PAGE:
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Britain wants "legally binding" obligations on EU financial market access

Britain wants "legally binding" obligations on EU financial market access | Insurance Business

Britain wants "legally binding" obligations on EU financial market access

As reported by Reuters earlier today, Britain wants “legally binding” obligations on access to the European financial market, in conjunction with arrangements for maintaining trust as rules evolve. Despite being Europe’s largest financial centre, London is currently facing being locked out of its biggest export market for services such as banking, insurance and asset management if there is no access to the EU from next January.

Britain has said said in its mandate for trade talks with Brussels that the trade deal reached with the bloc should provide a “predictable, transparent and business-friendly environment” for cross-border financial services activities.

According to this mandate: “The agreement should include legally binding obligations on market access and fair competition.”

Reuters reported that the financial sector has said that the EU system of market access is “opaque” and access is unreliable as it can be withdrawn in 30 days. Meanwhile, the EU has only spoken of “voluntary” cooperation in financial regulation.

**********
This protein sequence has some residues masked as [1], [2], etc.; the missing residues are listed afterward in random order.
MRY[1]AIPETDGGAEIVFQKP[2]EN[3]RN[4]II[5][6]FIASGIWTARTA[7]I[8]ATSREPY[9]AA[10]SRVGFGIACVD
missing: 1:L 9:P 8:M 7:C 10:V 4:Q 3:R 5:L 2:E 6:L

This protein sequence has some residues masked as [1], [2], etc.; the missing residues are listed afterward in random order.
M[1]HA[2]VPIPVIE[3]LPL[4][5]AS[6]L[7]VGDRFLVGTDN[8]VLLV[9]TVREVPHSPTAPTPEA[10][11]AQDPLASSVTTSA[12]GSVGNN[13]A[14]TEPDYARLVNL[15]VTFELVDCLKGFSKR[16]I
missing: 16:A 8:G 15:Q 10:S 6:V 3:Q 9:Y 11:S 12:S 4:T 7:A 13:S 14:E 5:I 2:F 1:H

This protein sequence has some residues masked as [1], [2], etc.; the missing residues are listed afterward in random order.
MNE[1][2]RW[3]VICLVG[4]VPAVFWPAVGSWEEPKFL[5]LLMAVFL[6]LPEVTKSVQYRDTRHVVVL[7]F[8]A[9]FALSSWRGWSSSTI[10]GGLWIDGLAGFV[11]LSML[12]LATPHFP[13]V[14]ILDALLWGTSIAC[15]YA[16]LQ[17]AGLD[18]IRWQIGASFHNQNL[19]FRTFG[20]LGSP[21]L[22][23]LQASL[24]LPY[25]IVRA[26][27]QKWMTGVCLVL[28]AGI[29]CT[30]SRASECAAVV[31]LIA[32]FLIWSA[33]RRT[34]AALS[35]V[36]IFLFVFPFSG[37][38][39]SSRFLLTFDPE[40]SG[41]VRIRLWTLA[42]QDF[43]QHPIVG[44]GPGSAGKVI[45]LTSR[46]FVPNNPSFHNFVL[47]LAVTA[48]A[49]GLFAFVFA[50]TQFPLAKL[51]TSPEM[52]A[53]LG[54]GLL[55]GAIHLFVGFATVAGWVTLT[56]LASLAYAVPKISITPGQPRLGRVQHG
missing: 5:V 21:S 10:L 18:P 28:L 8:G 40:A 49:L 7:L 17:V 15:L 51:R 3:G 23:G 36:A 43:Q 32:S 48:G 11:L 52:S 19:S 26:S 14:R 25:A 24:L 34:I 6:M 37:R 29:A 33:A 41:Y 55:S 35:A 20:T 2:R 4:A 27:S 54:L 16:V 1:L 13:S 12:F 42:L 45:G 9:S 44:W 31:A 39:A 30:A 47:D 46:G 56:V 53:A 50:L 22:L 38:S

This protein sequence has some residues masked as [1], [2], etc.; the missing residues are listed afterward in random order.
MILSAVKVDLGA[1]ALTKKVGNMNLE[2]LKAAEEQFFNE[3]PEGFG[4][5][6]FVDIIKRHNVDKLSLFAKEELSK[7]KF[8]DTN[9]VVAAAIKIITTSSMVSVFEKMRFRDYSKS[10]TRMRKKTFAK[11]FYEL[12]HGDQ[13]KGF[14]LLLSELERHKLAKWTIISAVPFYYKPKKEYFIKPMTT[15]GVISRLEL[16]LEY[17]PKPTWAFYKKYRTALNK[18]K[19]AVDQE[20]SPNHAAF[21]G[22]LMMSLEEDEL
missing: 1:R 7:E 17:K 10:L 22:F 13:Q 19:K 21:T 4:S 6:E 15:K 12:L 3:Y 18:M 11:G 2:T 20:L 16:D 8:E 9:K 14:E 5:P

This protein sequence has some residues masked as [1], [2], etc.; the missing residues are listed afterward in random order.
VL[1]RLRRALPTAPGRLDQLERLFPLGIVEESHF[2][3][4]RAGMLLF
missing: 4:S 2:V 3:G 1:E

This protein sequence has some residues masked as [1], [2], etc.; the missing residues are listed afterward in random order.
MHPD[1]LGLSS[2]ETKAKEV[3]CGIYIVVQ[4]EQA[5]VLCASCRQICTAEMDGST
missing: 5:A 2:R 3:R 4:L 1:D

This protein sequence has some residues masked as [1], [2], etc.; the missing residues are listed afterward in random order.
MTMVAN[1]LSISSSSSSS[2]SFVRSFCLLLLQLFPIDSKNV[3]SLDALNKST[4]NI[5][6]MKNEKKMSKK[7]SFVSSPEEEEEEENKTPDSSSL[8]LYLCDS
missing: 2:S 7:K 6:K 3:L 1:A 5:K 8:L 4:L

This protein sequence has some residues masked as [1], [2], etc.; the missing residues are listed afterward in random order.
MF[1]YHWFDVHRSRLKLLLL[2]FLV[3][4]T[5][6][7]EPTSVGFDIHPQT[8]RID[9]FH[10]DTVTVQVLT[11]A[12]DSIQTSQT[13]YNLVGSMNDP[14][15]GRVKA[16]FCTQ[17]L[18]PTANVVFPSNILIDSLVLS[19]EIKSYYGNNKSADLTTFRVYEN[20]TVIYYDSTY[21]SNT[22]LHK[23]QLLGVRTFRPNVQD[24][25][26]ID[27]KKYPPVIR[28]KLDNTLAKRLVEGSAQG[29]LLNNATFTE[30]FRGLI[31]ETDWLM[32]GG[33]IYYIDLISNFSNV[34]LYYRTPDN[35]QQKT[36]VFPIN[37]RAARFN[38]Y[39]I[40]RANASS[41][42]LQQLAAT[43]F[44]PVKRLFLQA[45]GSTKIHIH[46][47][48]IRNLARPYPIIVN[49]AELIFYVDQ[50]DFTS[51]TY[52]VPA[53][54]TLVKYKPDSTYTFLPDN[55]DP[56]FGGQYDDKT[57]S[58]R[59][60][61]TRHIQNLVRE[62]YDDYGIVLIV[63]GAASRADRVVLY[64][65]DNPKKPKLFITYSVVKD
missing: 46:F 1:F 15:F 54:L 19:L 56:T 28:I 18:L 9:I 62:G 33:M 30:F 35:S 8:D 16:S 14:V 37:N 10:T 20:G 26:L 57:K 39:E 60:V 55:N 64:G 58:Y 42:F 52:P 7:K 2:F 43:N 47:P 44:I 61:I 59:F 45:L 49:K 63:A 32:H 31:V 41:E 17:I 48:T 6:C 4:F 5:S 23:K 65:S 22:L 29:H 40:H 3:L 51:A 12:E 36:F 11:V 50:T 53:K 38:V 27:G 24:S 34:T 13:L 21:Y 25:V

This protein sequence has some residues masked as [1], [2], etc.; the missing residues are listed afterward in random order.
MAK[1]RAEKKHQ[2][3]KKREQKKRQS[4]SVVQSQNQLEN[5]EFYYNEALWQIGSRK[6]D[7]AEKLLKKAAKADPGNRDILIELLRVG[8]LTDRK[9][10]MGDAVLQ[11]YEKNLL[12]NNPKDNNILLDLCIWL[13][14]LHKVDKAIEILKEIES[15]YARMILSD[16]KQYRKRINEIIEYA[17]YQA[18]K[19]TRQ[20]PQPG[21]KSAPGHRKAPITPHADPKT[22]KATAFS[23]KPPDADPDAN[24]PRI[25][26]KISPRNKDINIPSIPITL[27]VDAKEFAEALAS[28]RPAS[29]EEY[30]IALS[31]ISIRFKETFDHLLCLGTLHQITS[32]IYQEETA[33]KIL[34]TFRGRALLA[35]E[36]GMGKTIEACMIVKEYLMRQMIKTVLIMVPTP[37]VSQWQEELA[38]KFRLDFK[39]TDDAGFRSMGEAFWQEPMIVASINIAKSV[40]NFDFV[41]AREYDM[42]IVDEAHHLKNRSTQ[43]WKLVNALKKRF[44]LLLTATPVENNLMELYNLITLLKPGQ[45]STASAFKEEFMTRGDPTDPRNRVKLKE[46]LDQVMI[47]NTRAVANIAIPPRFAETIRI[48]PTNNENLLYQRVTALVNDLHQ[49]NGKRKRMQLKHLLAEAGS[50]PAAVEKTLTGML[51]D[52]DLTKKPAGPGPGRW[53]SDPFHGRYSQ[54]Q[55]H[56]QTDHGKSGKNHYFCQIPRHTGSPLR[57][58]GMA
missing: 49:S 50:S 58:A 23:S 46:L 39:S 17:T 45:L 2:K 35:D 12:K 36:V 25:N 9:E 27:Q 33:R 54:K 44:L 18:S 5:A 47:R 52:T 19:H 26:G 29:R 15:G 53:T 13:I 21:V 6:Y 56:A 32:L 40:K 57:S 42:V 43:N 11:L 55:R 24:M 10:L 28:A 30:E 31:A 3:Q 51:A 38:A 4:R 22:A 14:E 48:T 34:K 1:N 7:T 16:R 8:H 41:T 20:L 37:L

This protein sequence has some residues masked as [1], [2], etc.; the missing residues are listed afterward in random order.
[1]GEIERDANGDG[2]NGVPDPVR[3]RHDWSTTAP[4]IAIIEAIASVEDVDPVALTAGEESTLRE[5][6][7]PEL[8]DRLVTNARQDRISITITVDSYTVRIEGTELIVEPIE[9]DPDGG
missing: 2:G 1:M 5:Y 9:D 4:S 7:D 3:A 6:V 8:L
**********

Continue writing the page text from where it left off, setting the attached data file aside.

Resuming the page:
Britain has stated that it wants arrangements which will allow regulators within both the EU and the UK to cooperate and build enduring relationships which will be able to deal with the evolution of any rules. The fear within Britain at the moment is that the EU might seize on divergence from its financial rules as an excuse for the scrapping of access and disputes with UK regulators.

Britain and the EU have agreed to assess each other for financial market access by the end of June, according to Reuters, and the mandate says that Britain has left the bloc with the same rules as when in the EU, thereby providing a “strong basis” for concluding the assessments on time.

A senior aide of Michel Barnier, the EU’s chief trade negotiator, said last week that completing assessments in June would not mean an actual decision on access. Barnier said on Wednesday that UK financial firms that want certainty in their relations with EU customers can set up subsidiaries in the bloc. Over 300 of these firms have already done so.